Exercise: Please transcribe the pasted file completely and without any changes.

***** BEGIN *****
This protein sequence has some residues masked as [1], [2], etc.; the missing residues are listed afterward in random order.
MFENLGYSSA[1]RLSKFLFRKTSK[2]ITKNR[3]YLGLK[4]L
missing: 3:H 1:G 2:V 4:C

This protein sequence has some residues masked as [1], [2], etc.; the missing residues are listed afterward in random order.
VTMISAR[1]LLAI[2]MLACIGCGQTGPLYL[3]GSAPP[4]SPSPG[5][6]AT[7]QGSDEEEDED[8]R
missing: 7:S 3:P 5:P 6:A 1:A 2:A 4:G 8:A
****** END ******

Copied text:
This protein sequence has some residues masked as [1], [2], etc.; the missing residues are listed afterward in random order.
MFENLGYSSA[1]RLSKFLFRKTSK[2]ITKNR[3]YLGLK[4]L
missing: 3:H 1:G 2:V 4:C

This protein sequence has some residues masked as [1], [2], etc.; the missing residues are listed afterward in random order.
VTMISAR[1]LLAI[2]MLACIGCGQTGPLYL[3]GSAPP[4]SPSPG[5][6]AT[7]QGSDEEEDED[8]R
missing: 7:S 3:P 5:P 6:A 1:A 2:A 4:G 8:A